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Can You Tell Good Guilt From Bad?


If you haven’t felt bad about something in the past 24 hours, might want to check your pulse. Why? Because guilt, over things big and small, is rampant no matter who you are. Take me for instance. I waste stupid amounts of time feeling guilty over dumb stuff, like eating a second macaroon, sleeping an hour later than I’d planned to, reading something easy instead of writing something hard. The list goes on. My guilt reflex is on a hair trigger. 

But then there are times I feel guilty in ways that motivate me and matter, like when I’m traipsing home, arms loaded with groceries past a homeless woman. Or when I am unnecessarily short with my mom on the phone. When I rush to judgment. Guilt taps me on the shoulder and raises an eyebrow, and I know I need to do something. So I donate to a charity, drop a dollar in a cup, apologize, own up to a fear. That’s guilt doing its noblest work. 

Like all emotions, guilt has a function. Researchers will tell you that guilt has been shown to motivate prosocial behavior, meaning it’s good for yourself and for others (Dartmouth researchers say that “good deeds are motivated by guilt). But if morals have a compass, guilt has a scale. The more you take on, the heavier it gets. Compounded guilt becomes unwieldy, unproductive and downright damaging. It can leach away your self esteem and greatly affect your mood.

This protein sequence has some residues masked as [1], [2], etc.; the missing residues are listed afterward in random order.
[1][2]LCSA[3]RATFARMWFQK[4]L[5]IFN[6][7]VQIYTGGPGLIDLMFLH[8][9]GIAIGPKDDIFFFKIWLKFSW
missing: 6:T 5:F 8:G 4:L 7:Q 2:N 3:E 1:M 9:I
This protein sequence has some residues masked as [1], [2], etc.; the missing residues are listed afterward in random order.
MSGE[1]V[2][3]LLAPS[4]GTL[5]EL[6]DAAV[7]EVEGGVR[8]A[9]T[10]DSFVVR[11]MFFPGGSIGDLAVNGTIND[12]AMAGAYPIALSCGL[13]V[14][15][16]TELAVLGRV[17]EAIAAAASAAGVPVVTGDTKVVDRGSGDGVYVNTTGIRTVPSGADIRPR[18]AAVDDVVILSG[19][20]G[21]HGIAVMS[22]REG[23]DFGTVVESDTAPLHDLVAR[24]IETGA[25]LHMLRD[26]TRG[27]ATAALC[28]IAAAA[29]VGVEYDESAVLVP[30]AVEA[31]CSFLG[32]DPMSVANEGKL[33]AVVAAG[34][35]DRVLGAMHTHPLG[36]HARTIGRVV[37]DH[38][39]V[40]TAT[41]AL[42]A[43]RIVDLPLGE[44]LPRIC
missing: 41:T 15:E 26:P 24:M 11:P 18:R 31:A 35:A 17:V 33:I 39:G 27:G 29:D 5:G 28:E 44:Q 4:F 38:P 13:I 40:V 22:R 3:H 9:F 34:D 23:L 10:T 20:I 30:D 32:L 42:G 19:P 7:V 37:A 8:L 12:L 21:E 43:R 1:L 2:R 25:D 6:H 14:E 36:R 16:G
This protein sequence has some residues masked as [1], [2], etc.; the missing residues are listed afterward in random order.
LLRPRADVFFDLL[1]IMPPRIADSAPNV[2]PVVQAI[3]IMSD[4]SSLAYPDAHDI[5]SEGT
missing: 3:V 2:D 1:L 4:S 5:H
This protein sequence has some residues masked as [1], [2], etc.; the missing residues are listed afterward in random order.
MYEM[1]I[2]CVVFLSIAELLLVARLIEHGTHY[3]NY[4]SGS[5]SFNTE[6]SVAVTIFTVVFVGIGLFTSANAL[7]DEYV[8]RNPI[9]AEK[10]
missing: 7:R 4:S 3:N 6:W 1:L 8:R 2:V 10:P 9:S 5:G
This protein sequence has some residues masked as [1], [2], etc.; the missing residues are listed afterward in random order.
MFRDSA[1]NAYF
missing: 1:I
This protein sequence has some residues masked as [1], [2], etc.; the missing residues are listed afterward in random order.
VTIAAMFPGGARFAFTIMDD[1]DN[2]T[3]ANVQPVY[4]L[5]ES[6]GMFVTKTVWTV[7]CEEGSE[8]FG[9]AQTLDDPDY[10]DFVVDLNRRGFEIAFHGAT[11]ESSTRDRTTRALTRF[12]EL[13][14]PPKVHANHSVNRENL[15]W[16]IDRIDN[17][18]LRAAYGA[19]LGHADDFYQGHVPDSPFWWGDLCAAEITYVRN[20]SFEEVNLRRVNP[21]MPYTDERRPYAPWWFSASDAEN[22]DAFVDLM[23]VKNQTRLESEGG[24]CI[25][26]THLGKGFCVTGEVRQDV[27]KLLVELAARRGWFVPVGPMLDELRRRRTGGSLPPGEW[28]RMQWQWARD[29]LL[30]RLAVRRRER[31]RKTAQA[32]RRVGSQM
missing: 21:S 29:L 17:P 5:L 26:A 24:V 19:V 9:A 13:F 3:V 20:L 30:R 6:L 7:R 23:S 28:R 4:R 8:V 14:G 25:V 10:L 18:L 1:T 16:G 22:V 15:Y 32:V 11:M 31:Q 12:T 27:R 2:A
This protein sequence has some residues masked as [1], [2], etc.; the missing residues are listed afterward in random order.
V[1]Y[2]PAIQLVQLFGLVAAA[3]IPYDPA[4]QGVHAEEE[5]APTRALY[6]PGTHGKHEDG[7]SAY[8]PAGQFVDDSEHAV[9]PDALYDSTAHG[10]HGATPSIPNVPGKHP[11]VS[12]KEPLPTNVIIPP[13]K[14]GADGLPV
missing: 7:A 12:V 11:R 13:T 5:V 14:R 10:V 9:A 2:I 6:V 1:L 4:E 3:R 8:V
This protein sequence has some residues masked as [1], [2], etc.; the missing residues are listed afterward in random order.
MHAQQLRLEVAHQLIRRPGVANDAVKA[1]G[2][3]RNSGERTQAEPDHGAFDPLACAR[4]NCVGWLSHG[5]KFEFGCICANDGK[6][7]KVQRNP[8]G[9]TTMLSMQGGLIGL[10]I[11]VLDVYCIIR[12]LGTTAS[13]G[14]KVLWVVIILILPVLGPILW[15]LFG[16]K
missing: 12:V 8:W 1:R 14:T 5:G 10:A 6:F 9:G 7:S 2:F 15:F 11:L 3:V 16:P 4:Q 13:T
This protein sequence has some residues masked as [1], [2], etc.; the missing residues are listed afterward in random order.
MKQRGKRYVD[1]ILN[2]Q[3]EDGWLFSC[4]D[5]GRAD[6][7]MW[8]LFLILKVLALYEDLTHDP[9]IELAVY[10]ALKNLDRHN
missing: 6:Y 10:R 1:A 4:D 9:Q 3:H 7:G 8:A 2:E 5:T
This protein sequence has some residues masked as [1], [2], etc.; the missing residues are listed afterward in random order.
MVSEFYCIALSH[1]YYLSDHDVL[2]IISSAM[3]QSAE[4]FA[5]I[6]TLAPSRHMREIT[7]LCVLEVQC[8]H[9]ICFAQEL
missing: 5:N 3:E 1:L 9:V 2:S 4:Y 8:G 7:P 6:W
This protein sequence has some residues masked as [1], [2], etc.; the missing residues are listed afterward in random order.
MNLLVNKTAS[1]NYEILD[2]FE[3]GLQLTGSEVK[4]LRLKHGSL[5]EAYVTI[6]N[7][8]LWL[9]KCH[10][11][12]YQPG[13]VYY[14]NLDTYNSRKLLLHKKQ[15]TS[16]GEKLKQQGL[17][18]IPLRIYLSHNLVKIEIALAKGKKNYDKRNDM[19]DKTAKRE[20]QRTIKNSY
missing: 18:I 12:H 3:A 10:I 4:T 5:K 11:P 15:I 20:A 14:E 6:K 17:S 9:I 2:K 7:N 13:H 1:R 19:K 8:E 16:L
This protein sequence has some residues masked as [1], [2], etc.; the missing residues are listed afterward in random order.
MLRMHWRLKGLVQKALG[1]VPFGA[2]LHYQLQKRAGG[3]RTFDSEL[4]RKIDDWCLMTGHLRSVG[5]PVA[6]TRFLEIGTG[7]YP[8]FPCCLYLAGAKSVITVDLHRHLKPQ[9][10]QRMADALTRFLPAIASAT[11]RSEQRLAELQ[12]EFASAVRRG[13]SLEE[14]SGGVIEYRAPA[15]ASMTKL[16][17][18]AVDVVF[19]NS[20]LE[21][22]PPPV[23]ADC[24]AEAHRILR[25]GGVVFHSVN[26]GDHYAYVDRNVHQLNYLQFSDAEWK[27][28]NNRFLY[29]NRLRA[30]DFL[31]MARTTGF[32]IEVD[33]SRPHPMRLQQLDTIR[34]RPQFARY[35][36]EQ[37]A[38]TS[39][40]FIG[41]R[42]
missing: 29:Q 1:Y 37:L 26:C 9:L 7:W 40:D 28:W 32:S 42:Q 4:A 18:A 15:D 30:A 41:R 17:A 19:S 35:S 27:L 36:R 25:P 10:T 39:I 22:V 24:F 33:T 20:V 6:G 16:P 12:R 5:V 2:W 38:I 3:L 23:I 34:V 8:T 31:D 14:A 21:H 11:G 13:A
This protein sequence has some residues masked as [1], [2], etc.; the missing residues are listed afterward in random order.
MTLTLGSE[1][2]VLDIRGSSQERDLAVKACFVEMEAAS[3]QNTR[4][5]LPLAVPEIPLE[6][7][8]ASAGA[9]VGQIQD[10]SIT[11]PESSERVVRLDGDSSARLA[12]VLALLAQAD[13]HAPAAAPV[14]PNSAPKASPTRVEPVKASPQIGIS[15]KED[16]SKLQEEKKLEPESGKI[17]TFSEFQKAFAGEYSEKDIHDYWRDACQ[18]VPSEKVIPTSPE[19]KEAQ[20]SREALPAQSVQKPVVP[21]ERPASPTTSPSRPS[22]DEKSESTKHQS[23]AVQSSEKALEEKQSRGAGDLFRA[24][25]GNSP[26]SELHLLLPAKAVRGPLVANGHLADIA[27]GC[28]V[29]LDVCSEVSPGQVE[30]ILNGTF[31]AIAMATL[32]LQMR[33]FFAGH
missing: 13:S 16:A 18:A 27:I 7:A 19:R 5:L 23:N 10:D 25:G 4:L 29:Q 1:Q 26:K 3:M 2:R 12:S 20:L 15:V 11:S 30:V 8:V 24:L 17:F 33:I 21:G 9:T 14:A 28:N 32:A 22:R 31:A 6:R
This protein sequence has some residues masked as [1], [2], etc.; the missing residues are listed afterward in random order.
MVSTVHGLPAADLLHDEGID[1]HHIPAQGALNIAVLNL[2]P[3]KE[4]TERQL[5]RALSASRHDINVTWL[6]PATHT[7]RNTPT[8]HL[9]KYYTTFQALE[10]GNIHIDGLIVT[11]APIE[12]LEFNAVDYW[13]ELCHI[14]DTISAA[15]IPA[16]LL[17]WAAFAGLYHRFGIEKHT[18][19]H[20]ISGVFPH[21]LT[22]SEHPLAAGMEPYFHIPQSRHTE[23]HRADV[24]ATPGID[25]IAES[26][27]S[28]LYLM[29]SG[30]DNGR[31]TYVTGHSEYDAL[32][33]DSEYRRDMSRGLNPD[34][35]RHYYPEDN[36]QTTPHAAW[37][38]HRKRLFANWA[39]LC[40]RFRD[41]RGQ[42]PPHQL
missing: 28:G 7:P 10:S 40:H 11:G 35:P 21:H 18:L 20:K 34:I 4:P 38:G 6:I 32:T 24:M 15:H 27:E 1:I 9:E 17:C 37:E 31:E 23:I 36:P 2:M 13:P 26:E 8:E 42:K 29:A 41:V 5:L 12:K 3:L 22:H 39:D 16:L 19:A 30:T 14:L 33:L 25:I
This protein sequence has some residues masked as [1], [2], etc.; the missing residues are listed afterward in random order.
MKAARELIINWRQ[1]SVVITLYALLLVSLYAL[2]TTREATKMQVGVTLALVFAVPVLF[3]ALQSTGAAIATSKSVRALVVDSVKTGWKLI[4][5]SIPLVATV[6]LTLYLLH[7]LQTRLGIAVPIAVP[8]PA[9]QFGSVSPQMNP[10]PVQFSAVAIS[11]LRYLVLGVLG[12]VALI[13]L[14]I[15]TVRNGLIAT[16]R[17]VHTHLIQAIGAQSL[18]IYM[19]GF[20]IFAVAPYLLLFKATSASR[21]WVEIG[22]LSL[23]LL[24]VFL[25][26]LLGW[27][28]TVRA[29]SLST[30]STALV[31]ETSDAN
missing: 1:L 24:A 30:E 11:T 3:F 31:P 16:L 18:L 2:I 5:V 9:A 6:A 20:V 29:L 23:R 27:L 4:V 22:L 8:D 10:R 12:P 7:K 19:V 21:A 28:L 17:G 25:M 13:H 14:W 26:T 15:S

In other words, my hair-trigger guilt doesn’t make me better at life or a better person. In fact, when left to run amok, it is no more functional than unchecked fear: Guilt can’t do its job if you feel it all the time. Trust your instincts, and take action when you can, though, and it can be a tremendous force for good.

I took a Model Mugging self defense course several years ago (which, dollar for dollar, was one of the most worthwhile classes I’ve ever taken), and what I learned is that the more confident, aware, and prepared I am, the less scared I have to be. Because I can allow my intuition to sniff out real trouble. If you’re afraid of every single person on the street, every place you go, and paint everything in one shade of fear, you lose the ability to detect situations where you should actually be on guard. 

The same rule applies to guilt: You do yourself a disservice by taking on mounds of it because then you don’t allow the real, worthwhile guilt to stand out. When you let guilt accumulate indiscriminately, you lose your ability to sense when in fact you really are guilty — and when you should take action. 

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